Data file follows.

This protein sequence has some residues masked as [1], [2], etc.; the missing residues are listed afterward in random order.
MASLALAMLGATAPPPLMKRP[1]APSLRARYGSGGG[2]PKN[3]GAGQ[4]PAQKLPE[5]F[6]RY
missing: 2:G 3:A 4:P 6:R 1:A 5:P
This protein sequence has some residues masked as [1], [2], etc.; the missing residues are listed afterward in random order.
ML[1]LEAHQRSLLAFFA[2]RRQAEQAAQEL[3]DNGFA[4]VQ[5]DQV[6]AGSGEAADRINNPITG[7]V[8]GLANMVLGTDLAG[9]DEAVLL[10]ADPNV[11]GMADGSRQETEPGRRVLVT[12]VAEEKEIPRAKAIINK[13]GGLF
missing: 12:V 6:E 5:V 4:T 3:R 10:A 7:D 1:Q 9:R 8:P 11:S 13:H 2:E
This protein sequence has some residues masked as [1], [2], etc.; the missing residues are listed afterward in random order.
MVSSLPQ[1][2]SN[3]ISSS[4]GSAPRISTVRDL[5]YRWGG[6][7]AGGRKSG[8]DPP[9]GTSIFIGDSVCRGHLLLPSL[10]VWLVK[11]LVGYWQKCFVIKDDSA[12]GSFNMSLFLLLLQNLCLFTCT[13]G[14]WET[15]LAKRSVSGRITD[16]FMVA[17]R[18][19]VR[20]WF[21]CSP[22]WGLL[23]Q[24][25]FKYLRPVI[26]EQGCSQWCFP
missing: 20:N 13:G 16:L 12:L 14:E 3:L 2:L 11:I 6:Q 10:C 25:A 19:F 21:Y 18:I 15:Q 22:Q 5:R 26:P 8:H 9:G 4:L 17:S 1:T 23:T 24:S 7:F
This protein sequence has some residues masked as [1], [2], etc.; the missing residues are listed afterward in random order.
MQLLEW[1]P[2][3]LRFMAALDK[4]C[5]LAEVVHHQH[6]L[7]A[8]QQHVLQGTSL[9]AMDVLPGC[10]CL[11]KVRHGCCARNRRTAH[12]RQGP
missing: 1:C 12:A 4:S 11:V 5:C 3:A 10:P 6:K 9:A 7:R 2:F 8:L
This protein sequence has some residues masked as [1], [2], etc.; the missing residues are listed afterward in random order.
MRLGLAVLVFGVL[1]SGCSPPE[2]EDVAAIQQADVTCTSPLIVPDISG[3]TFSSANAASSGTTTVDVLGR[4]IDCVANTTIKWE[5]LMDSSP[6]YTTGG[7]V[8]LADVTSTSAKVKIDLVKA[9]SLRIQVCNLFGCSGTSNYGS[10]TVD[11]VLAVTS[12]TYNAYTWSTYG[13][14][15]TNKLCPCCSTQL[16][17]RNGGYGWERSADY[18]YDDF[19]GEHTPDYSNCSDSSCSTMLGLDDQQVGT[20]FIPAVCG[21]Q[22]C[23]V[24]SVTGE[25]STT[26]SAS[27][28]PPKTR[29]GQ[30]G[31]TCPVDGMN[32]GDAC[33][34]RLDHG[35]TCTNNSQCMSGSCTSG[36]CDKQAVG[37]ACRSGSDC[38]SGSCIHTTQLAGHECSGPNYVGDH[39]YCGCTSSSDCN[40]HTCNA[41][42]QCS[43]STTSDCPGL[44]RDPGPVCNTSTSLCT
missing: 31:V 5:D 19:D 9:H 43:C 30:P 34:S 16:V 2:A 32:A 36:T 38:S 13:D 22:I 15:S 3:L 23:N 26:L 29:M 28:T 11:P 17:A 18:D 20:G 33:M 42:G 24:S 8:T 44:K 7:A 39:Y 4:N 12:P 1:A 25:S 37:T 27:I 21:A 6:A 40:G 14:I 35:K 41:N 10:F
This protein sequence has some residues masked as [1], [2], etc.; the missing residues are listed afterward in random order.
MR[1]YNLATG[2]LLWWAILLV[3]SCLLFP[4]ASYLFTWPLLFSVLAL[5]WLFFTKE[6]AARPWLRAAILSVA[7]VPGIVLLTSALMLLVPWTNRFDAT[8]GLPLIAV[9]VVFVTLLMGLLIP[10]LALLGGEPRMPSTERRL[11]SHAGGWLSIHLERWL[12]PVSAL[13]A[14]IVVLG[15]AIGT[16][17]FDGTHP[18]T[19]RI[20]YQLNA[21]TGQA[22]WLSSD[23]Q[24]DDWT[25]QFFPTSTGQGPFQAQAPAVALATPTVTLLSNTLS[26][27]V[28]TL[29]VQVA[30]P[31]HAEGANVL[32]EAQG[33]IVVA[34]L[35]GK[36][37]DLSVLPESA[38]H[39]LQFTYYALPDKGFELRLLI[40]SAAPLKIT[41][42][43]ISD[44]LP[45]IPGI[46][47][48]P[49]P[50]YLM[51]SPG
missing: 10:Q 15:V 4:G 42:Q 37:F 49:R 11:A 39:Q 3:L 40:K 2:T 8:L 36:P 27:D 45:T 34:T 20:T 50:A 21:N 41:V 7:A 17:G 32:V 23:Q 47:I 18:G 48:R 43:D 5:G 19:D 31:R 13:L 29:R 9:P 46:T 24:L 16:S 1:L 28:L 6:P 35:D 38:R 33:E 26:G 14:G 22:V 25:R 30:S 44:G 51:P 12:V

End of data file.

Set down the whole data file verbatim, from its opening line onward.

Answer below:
This protein sequence has some residues masked as [1], [2], etc.; the missing residues are listed afterward in random order.
MASLALAMLGATAPPPLMKRP[1]APSLRARYGSGGG[2]PKN[3]GAGQ[4]PAQKLPE[5]F[6]RY
missing: 2:G 3:A 4:P 6:R 1:A 5:P
This protein sequence has some residues masked as [1], [2], etc.; the missing residues are listed afterward in random order.
ML[1]LEAHQRSLLAFFA[2]RRQAEQAAQEL[3]DNGFA[4]VQ[5]DQV[6]AGSGEAADRINNPITG[7]V[8]GLANMVLGTDLAG[9]DEAVLL[10]ADPNV[11]GMADGSRQETEPGRRVLVT[12]VAEEKEIPRAKAIINK[13]GGLF
missing: 12:V 6:E 5:V 4:T 3:R 10:A 7:D 1:Q 9:R 8:P 11:S 13:H 2:E
This protein sequence has some residues masked as [1], [2], etc.; the missing residues are listed afterward in random order.
MVSSLPQ[1][2]SN[3]ISSS[4]GSAPRISTVRDL[5]YRWGG[6][7]AGGRKSG[8]DPP[9]GTSIFIGDSVCRGHLLLPSL[10]VWLVK[11]LVGYWQKCFVIKDDSA[12]GSFNMSLFLLLLQNLCLFTCT[13]G[14]WET[15]LAKRSVSGRITD[16]FMVA[17]R[18][19]VR[20]WF[21]CSP[22]WGLL[23]Q[24][25]FKYLRPVI[26]EQGCSQWCFP
missing: 20:N 13:G 16:L 12:L 14:E 3:L 2:L 11:I 6:Q 10:C 25:A 19:F 21:Y 18:I 15:Q 22:Q 5:R 26:P 8:H 9:G 4:L 17:S 1:T 23:T 24:S 7:F
This protein sequence has some residues masked as [1], [2], etc.; the missing residues are listed afterward in random order.
MQLLEW[1]P[2][3]LRFMAALDK[4]C[5]LAEVVHHQH[6]L[7]A[8]QQHVLQGTSL[9]AMDVLPGC[10]CL[11]KVRHGCCARNRRTAH[12]RQGP
missing: 1:C 12:A 4:S 11:V 5:C 3:A 10:P 6:K 9:A 7:R 2:F 8:L
This protein sequence has some residues masked as [1], [2], etc.; the missing residues are listed afterward in random order.
MRLGLAVLVFGVL[1]SGCSPPE[2]EDVAAIQQADVTCTSPLIVPDISG[3]TFSSANAASSGTTTVDVLGR[4]IDCVANTTIKWE[5]LMDSSP[6]YTTGG[7]V[8]LADVTSTSAKVKIDLVKA[9]SLRIQVCNLFGCSGTSNYGS[10]TVD[11]VLAVTS[12]TYNAYTWSTYG[13][14][15]TNKLCPCCSTQL[16][17]RNGGYGWERSADY[18]YDDF[19]GEHTPDYSNCSDSSCSTMLGLDDQQVGT[20]FIPAVCG[21]Q[22]C[23]V[24]SVTGE[25]STT[26]SAS[27][28]PPKTR[29]GQ[30]G[31]TCPVDGMN[32]GDAC[33][34]RLDHG[35]TCTNNSQCMSGSCTSG[36]CDKQAVG[37]ACRSGSDC[38]SGSCIHTTQLAGHECSGPNYVGDH[39]YCGCTSSSDCN[40]HTCNA[41][42]QCS[43]STTSDCPGL[44]RDPGPVCNTSTSLCT
missing: 31:V 5:D 19:D 9:H 43:C 30:P 34:S 16:V 2:A 32:A 36:T 38:S 13:D 22:I 15:S 3:L 23:N 26:L 29:M 28:T 11:P 17:A 18:D 20:G 33:M 42:G 24:S 8:T 44:K 7:A 39:Y 4:N 12:P 1:A 25:S 37:T 27:I 21:A 6:A 40:G 14:I 35:K 41:N 10:F
This protein sequence has some residues masked as [1], [2], etc.; the missing residues are listed afterward in random order.
MR[1]YNLATG[2]LLWWAILLV[3]SCLLFP[4]ASYLFTWPLLFSVLAL[5]WLFFTKE[6]AARPWLRAAILSVA[7]VPGIVLLTSALMLLVPWTNRFDAT[8]GLPLIAV[9]VVFVTLLMGLLIP[10]LALLGGEPRMPSTERRL[11]SHAGGWLSIHLERWL[12]PVSAL[13]A[14]IVVLG[15]AIGT[16][17]FDGTHP[18]T[19]RI[20]YQLNA[21]TGQA[22]WLSSD[23]Q[24]DDWT[25]QFFPTSTGQGPFQAQAPAVALATPTVTLLSNTLS[26][27]V[28]TL[29]VQVA[30]P[31]HAEGANVL[32]EAQG[33]IVVA[34]L[35]GK[36][37]DLSVLPESA[38]H[39]LQFTYYALPDKGFELRLLI[40]SAAPLKIT[41][42][43]ISD[44]LP[45]IPGI[46][47][48]P[49]P[50]YLM[51]SPG
missing: 10:Q 15:V 4:G 42:Q 37:F 49:R 11:A 39:Q 3:L 40:K 2:T 8:L 36:P 27:D 45:T 34:T 20:T 50:A 21:N 41:V 7:A 17:G 32:V 23:Q 47:I 18:G 48:R 43:D 5:G 19:D 31:R 13:L 29:R 9:P 46:T 24:L 16:S 1:L 28:L 6:P 35:D 38:R 33:E 26:G 14:G 22:V 25:R 30:S 44:G 51:P 12:V